Furthermore, while overall mean RNFL (mRNFL) thickness tends to be reduced in AD patients, several studies have shown that this thinning is often markedly pronounced in the superior quadrants and is at times restricted to these quadrants.20,29,60–62,82 Conversely, several studies have shown no significant difference between AD patients and controls with regards to retinal thickness.21,22,27,30,39,55,58,75 Moreover, a twin study which evaluated preclinical AD patients concluded that there was no difference between RNFL thickness and beta-amyloid (Aβ) status, and suggested that variation in retinal thickness may be attributable to genetic variation between individuals.45 On the other hand, the largest prospective cohort study to date, which enrolled nearly 3300 patients, found that RNFL thinning was associated with an increased risk of dementia, particularly dementia due to AD.33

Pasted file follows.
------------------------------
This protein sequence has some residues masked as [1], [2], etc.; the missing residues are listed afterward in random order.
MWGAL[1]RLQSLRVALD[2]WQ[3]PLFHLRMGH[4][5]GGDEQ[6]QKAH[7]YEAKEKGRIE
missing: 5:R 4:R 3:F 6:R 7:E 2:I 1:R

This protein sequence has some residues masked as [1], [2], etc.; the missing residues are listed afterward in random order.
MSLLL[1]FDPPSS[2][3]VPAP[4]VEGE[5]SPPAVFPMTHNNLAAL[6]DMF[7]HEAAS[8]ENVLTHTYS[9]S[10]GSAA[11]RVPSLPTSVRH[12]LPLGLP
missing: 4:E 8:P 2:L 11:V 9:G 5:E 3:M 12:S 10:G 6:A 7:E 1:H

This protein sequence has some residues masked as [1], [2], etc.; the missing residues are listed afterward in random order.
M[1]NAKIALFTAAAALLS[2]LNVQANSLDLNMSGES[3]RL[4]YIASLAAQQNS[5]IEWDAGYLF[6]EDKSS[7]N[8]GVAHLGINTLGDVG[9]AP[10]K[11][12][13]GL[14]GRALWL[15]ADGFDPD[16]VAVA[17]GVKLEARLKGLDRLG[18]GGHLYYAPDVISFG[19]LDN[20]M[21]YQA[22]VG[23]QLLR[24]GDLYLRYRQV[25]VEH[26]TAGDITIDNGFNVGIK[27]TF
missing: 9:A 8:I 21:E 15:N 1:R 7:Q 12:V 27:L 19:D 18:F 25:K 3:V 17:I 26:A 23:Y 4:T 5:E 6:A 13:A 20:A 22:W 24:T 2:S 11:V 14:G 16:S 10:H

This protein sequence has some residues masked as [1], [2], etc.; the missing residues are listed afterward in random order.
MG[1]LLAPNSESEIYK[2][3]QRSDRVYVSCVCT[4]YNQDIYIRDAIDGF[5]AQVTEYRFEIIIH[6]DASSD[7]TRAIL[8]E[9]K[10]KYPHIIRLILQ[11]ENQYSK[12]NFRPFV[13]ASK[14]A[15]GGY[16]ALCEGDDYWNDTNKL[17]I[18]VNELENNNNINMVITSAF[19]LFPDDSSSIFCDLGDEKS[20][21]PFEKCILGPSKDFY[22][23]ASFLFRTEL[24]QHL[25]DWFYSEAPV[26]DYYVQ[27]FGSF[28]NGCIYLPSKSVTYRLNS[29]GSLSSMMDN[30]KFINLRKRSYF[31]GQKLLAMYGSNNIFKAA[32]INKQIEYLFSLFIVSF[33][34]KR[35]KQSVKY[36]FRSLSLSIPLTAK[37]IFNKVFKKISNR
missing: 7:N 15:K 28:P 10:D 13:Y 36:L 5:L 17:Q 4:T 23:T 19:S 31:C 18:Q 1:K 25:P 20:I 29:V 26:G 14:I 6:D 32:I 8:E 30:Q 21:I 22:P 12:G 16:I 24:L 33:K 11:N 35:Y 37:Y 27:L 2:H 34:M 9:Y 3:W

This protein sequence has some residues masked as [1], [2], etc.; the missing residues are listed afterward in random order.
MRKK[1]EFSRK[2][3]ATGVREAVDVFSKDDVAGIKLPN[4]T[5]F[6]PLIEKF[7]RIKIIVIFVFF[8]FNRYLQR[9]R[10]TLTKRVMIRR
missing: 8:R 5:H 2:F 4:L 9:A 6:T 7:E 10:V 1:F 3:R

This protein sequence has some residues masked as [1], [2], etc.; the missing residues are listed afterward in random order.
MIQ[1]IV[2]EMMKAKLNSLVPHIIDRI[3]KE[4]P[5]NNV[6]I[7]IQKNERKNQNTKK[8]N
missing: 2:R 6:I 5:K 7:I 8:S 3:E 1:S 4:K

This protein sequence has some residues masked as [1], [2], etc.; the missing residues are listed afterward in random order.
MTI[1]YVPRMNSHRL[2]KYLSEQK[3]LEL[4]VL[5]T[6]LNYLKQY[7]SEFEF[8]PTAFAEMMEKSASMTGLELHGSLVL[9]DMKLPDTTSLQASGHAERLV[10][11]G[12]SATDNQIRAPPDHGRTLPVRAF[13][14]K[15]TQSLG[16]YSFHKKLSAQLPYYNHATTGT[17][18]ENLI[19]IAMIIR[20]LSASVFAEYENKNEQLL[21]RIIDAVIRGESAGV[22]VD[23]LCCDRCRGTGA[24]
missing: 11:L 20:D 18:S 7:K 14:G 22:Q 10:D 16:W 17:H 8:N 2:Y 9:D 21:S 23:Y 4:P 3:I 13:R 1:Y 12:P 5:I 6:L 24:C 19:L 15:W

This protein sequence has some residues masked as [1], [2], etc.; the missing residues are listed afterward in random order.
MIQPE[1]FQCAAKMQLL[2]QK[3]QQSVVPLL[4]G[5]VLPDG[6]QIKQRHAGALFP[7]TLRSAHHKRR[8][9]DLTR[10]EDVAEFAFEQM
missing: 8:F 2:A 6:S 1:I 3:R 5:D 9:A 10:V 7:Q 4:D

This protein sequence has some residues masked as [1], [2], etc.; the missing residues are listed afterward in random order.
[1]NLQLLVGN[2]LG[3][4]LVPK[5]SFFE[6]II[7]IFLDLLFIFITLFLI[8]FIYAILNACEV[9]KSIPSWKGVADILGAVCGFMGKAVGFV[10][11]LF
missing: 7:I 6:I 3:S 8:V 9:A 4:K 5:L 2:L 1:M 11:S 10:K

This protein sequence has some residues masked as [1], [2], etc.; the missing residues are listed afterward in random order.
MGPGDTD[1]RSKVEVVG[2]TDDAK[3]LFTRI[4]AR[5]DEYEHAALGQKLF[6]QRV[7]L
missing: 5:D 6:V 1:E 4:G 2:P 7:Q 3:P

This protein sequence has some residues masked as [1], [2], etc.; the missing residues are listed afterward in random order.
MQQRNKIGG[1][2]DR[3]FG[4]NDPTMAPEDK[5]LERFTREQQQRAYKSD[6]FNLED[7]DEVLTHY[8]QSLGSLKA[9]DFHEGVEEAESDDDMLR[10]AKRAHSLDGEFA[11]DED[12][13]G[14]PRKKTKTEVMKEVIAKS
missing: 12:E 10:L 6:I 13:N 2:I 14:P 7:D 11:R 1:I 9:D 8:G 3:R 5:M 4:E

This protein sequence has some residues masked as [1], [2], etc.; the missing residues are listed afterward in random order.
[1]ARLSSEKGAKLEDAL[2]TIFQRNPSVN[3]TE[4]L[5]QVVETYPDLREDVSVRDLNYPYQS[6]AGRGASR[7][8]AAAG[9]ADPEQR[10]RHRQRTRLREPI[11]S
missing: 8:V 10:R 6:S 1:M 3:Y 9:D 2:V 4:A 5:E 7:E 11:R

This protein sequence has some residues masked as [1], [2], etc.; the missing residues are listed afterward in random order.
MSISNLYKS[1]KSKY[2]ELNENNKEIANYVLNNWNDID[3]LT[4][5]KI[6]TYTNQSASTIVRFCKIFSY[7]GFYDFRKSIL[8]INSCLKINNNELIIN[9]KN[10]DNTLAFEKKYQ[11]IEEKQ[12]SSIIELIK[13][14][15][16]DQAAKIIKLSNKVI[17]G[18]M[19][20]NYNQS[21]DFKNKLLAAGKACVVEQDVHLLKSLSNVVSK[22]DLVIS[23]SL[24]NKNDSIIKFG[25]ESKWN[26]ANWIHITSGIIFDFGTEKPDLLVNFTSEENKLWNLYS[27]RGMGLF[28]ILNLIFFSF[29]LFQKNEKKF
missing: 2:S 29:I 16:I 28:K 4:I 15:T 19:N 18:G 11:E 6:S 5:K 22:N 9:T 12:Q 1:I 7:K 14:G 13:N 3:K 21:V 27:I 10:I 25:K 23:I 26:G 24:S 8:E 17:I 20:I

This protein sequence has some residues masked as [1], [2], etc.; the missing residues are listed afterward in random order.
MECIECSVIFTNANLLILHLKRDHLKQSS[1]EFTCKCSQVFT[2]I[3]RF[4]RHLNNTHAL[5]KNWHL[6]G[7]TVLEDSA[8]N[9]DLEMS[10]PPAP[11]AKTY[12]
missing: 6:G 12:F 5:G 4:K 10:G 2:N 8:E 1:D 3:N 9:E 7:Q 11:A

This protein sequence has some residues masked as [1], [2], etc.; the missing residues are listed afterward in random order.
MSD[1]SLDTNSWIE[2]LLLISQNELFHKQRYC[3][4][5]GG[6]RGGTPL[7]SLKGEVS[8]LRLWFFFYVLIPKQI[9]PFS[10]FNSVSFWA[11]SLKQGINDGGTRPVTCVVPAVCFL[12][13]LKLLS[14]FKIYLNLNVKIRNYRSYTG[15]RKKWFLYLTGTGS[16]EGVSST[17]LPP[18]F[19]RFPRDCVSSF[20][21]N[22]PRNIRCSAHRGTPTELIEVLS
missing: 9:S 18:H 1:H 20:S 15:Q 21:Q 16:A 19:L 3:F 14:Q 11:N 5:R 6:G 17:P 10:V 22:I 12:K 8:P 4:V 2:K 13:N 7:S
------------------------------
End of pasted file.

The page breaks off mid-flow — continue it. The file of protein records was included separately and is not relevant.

Interestingly, the retinal thinning observed in patients with AD may represent a non-specific marker of cognitive decline. In the majority of articles reviewed, patients with MCI often had significantly reduced RNFL thickness when compared to healthy controls.26,41,42,56,57,76–78 Moreover, when comparing the retinal thickness of patients with AD to those with MCI, a few studies found that patients with AD had significantly greater retinal thinning when compared to both healthy controls and MCI patients.57,77,81,83 However, Paquet et al did not detect a significant difference in retinal thickness between AD and MCI patients, particularly in patients classified as having mild AD.65 It is possible that the variation between these findings may stem from differences in sample size, with smaller samples being underpowered to detect a significant change. In particular, Paquet et al used both a smaller sample size and more comparison groups as they stratified patients with AD into two groups (mild versus moderate-severe), further decreasing the effective power of the study. Also, MCI is a more general, non-specific clinical diagnosis than AD. Not all MCI patients will develop AD, and there are amnestic and non-amnestic sub-classifications of MCI which were not analyzed by all studies, likely due to small sample sizes; in fact, only ten out of the 24 studies with MCI subjects focused specifically on amnestic MCI,28,39,44,51,52,57,65,75,76,81 while other studies did not specify the type of MCI.24,26,27,29,30,37,41,42,46–48,54,56,78,83